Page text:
The removal of cigarettes from public display is a step closer after MPs said vending machines should be banned and shops should keep stocks out of sight.
MPs supported a backbench amendment to outlaw cigarette vending machines in England, Wales and Northern Ireland. Scotland has its own separate bill.
The vending machine amendment to the government's Health Bill was passed by the Commons without going to a vote.
Health campaigners welcomed the step, calling it a "brave move".
The bill passed its third reading and will now go before the House of Lords.
The vending machine ban was proposed by the former Labour minister Ian McCartney, who said it would "change history".
Mr McCartney said vending machines gave young children access to cigarettes and condemned them as an "outrageous loophole in our country's safeguards" against tobacco.
He said tobacco was still "the only product in Britain that can be sold legally, which routinely kills and injures its customers".
The Conservatives had questioned the wisdom of banning shops from putting cigarettes on public display during a recession, when many smaller retailers were suffering from a lack of business. Newsagents say the proposal could cost them £250m in lost sales.
Tory backbencher Philip Davies said: "This is the nanny state gone mad. On every conceivable level this particular ban is wrong.
"It goes against the principle of individual responsibility, free choice and people making their own decisions."
Mr Davies said it was "completely false" to suggest people would be more likely to buy cigarettes because they were displayed in shops.
He argued: "As someone who was a retailer for 12 years, can I tell you that tobacco is not an impulse purchase in the same way that cream cakes are."
But health minister Gillian Merron said the ban would help to stop new generations taking up smoking.
She said: "The tobacco industry constantly recruits young people to replace those who give up smoking or die each year.
"We are of course aware of how the current economic climate is affecting small business which is why we will not commence the effect of this legislation until 2011 for larger stores and 2013 for smaller shops."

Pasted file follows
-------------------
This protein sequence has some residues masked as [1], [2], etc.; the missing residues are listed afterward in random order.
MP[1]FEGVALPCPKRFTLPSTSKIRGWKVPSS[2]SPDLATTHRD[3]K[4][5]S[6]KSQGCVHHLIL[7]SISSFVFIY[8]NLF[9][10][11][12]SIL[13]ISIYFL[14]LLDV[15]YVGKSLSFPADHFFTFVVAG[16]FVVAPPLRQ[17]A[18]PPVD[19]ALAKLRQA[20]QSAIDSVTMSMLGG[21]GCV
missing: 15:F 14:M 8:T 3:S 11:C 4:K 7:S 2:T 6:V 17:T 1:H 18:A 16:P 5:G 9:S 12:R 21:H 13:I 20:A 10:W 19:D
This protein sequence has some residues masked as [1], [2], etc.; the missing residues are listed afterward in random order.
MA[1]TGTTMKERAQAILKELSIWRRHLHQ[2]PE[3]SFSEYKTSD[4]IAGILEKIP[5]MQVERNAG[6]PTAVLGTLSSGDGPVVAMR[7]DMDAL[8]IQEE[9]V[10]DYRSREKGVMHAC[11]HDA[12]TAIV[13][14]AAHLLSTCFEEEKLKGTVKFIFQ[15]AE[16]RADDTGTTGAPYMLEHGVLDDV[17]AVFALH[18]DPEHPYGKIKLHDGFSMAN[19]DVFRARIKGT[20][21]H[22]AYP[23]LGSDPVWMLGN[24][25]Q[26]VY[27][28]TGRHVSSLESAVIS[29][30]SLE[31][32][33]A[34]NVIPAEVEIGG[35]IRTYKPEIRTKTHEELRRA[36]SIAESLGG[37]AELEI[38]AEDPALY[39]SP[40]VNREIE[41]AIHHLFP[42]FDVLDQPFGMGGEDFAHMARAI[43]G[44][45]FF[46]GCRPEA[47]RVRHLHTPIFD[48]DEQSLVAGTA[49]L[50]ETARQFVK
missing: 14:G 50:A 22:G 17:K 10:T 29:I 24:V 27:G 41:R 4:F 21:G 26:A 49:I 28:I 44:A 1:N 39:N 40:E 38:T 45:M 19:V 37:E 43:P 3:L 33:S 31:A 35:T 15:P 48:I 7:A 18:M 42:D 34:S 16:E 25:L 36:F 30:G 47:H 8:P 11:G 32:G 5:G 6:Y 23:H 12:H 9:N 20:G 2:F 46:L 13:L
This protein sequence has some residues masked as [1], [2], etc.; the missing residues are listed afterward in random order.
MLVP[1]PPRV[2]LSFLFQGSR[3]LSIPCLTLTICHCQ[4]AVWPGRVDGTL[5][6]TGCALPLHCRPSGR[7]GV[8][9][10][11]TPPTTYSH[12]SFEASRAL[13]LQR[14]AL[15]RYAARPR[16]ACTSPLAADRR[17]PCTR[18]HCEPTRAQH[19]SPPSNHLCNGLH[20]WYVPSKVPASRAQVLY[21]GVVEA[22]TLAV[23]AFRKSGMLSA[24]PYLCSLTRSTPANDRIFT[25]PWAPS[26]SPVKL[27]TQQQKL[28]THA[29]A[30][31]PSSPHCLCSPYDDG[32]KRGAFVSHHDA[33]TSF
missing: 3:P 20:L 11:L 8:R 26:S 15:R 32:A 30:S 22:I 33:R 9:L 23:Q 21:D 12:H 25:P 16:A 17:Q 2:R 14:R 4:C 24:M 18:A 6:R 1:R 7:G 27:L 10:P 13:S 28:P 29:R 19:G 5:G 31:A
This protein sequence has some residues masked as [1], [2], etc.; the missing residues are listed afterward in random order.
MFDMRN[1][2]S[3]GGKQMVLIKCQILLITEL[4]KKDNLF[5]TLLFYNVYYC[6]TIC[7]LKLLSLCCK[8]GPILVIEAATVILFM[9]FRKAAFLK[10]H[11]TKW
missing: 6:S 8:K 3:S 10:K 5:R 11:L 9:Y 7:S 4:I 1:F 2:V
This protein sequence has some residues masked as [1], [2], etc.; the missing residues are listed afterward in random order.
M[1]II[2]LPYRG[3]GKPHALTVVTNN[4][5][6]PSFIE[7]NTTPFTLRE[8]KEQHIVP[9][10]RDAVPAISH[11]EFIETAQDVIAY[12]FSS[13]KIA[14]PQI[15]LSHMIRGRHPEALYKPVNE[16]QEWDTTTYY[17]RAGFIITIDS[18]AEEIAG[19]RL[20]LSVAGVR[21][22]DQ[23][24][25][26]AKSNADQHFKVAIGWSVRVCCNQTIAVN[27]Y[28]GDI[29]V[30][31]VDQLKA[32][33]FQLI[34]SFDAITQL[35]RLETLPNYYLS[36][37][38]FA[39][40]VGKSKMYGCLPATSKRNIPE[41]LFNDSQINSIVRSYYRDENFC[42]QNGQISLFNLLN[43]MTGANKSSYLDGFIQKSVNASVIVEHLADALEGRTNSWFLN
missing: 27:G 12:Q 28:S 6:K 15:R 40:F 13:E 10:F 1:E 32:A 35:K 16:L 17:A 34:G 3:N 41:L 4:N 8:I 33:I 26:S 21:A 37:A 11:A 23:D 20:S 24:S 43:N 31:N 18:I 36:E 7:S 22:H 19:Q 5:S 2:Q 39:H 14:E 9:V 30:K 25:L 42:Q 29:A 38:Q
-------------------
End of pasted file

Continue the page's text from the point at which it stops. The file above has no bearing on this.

Ms Merron said she was opposed to an outright ban on vending machines but the Health Secretary, Andy Burnham, said he would not oppose Mr McCartney's measure in the Lords.
He said: "The remaining amendments that have been voted through go over to the other place (the Lords) in a well-drafted and legally workable form.
"I will watch with interest how his proposals are received in another place but the government will not seek to overturn them," he added.
The chief executive of Action on Smoking and Health (Ash), Deborah Arnott, said the vending machine ban had "made a strong Bill even stronger".
It was the most "significant step forward" in public health since the ban on smoking in public places, she added.
The British Heart Foundation said the move was a "victory" for those who had campaigned on the issue.
"Consigning vending machines to the scrapheap will cut off an easy supply of cigarettes to children," said its chief executive Peter Hollins. "This policy must be carried out across the UK as soon as possible."
The Scottish Parliament is considering a similar ban on vending machines and public displays of tobacco.